Cotton: "The fabric of our lives"® Whether it's a fluffy soft pillowcase, or your toughest, most durable jeans, the TV ads make it all look so clean and simple. But testing and evaluating nearly all cotton grown in the U.S.--about 17 million bales of it a year--requires some pretty sophisticated technology, Mathematica included.
Eddie R. Riddle at Cotton Incorporated relies on Mathematica for help in a variety of cotton-fiber research projects. One involves studying the calibration of USDA cotton testing machines.
Data on fiber qualities such as strength, length, uniformity, and density is collected year-round on nearly every bale of U.S.-grown cotton. As part of a USDA Agricultural Marketing Service (ASM) Cotton Division (CD) program, samples of this data are then sent to Riddle's department for real-time decision-making analysis. Riddle developed a system that uses Mathematica to perform statistics operations and Fourier analysis, and then creates reports that contain Mathematica-generated graphics along with numerical results. These reports are returned electronically in real time.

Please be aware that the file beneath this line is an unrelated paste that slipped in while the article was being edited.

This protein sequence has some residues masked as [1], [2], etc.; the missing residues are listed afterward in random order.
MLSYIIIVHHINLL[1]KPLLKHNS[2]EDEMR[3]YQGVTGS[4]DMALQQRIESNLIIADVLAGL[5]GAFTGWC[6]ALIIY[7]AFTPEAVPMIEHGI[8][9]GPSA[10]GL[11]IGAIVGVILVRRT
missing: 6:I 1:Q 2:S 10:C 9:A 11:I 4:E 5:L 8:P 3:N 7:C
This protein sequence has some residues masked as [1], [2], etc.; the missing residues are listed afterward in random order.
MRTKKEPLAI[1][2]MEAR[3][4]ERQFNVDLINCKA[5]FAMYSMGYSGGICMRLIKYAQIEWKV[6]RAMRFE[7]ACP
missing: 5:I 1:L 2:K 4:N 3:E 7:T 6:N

"This system ensures that the equipment is calibrated properly," explains Riddle. "That helps the USDA assign cotton property values with a higher level of precision, and helps cotton growers accurately judge the quality of their crops."
"As the computational engine of this calibration system, Mathematica has been particularly useful for advanced statistics computations and its ability to display data graphically. Having the graphics in PostScript format means it's easy to resize them for our final reports."